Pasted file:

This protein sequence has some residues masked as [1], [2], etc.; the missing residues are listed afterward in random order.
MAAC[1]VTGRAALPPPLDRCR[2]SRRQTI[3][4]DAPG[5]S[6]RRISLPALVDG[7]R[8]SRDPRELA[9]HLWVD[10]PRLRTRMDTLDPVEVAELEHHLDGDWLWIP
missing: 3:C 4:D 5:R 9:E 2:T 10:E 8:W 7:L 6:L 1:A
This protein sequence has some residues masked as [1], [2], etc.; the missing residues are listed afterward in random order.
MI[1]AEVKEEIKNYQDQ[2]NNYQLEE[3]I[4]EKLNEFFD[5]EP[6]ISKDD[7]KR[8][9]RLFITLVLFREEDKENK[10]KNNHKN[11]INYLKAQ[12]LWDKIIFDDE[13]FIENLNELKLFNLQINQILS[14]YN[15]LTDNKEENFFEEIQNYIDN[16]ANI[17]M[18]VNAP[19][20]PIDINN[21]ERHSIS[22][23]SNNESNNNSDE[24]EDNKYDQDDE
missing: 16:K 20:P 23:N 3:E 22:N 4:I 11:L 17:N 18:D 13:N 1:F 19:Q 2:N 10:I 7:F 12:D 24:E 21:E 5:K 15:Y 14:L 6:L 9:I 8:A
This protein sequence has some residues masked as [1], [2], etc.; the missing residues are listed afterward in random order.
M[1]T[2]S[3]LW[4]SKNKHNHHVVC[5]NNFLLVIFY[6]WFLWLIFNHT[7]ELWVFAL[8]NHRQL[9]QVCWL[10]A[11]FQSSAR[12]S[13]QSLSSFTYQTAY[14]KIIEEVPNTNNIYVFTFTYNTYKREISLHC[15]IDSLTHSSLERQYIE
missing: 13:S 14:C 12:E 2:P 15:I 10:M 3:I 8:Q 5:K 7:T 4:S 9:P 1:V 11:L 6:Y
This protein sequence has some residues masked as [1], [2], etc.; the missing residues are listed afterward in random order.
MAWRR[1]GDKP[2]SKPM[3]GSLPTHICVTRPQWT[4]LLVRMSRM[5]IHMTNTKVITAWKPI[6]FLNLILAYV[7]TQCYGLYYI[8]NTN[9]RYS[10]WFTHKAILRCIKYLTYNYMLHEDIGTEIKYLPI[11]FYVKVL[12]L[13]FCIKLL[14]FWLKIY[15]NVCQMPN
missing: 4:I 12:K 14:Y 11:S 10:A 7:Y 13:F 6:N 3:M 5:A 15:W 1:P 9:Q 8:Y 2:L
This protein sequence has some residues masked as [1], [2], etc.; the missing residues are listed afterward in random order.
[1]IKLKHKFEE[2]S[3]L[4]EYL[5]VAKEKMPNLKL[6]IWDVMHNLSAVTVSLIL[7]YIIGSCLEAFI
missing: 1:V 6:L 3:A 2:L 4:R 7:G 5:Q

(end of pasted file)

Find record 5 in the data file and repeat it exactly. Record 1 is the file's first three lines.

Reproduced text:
This protein sequence has some residues masked as [1], [2], etc.; the missing residues are listed afterward in random order.
[1]IKLKHKFEE[2]S[3]L[4]EYL[5]VAKEKMPNLKL[6]IWDVMHNLSAVTVSLIL[7]YIIGSCLEAFI
missing: 1:V 6:L 3:A 2:L 4:R 7:G 5:Q